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Nuclear Energy

Improving the Efficiency of NRC Power Reactor Licensing: The 1957 Mandatory Hearing Reconsidered

Reports by Matt Bowen, Rama T. Ponangi & Stephen Burns • November 21, 2023

This report represents the research and views of the author. It does not necessarily represent the views of the Center on Global Energy Policy. The piece may be subject to further revision. Contributions to SIPA for the benefit of CGEP are general use gifts, which gives the Center discretion in how it allocates these funds. Rare cases of sponsored projects are clearly indicated. For a full list of financial supporters of the Center on Global Energy Policy at Columbia University SIPA, please visit our website at Our Partners. See below a list of members that are currently in CGEP’s Visionary Annual Circle.

CGEP’s Visionary Annual Circle

(This list is updated periodically)

Corporate Partnerships
Occidental Petroleum
Corporation Tellurian Inc

Foundations and Individual Donors
the bedari collective
Jay Bernstein
Breakthrough Energy LLC
Children’s Investment Fund Foundation (CIFF)
Arjun Murti
Ray Rothrock
Kimberly and Scott Sheffield

Executive Summary

Nuclear energy can play a vital role in helping the US—and the globe—meet mid-century climate goals. But any such role for nuclear depends on overcoming the significant if underappreciated challenges posed by the current nuclear licensing process in the US. Put simply, getting a new nuclear project licensed is time-consuming and expensive. This report, part of ongoing research on nuclear energy at the Center on Global Energy Policy, Columbia University SIPA focuses on a singular element of the licensing process that has drawn particular scrutiny for the resources it demands: the so-called mandatory hearing.

Dating to a 1957 amendment to the Atomic Energy Act (AEA) of 1954, the mandatory hearing was put in place during the early period of nuclear reactor regulation as a way of forcing the Atomic Energy Commission (AEC) to be more transparent with the public about projects under consideration for development. It was intended to provide an open forum in which the details of reactor project applications were aired publicly and debated. But today, well over half a century since the 1957 amendment to the AEA, there are several compelling reasons to reconsider the mandatory hearing requirement:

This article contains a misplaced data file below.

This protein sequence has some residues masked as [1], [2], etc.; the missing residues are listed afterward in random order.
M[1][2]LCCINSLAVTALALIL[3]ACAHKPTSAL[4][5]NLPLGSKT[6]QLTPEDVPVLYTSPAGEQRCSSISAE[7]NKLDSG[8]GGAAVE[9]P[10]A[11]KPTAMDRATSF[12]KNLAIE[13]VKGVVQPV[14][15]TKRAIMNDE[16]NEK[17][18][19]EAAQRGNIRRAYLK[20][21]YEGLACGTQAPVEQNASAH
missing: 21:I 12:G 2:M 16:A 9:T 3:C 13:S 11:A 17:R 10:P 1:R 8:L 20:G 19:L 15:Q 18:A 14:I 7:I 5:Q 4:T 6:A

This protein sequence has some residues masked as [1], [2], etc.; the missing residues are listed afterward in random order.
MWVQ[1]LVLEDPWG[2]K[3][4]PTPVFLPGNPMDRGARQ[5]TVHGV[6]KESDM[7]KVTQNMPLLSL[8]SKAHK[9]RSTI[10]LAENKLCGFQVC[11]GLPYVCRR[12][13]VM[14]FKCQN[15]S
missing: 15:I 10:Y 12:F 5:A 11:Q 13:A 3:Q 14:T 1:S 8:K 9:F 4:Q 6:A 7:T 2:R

• Nuclear energy is no longer in a “developmental” period—one rationale of the mandatory hearing’s creation. Whereas the United States had zero commercial nuclear power reactors in operation in 1957, it now has operated well over a hundred.
  • Many changes to the power reactor licensing regime have occurred since 1957. The AEC was abolished in 1975, and the Nuclear Regulatory Commission (NRC) was created without the promotional duties related to nuclear power that contributed to the establishment of the mandatory hearing requirement. Also, at the time of the mandatory hearing’s creation, the Advisory Committee on Reactor Safeguards (ACRS) had not yet been established in statute, nor were its reports reviewing power reactor applications required by law to be made public—both are the case today.
  • While the hearing requirement was created for reasons of public transparency, the public now has access to power reactor licensing information through public outreach and scoping meetings near the sites of proposed reactors and application documents and NRC staff evaluations on the NRC’s website, in addition to laws requiring greater transparency in the US government writ large.
  • Reactor licensing is now mature and technically rigorous. For that reason, the review value of NRC commissioners in the mandatory hearing, which occurs after the safety and environmental reviews have concluded, is negligible, especially for subsequent deployments of the same reactor design.

Doubts over the value of the mandatory hearing to the licensing process relative to its time and cost demands have inspired several unsuccessful initiatives to eliminate it over the decades. Recently, the US Congress began efforts to revamp the NRC licensing processes for commercial reactors as part of a broader effort to encourage advanced reactor demonstration. At the time of writing, the fate of this effort remains uncertain. This report makes the following recommendations:

  • To improve power reactor licensing efficiency—reducing cost and time demands without compromising safety and environmental evaluations by NRC staff—Congress should eliminate the mandatory hearing in Section 189a of the AEA.
  • The Commission could utilize public meetings on license applications to summarize and evaluate the adequacy of staff licensing reviews, which would involve the same activities as the mandatory hearing while providing the NRC flexibility to tailor review resources to what is most important in each case, especially for subsequent deployments of the same reactor design.

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Nuclear Energy

Improving the Efficiency of NRC Power Reactor Licensing: The 1957 Mandatory Hearing Reconsidered

Reports by Matt Bowen, Rama T. Ponangi & Stephen Burns • November 21, 2023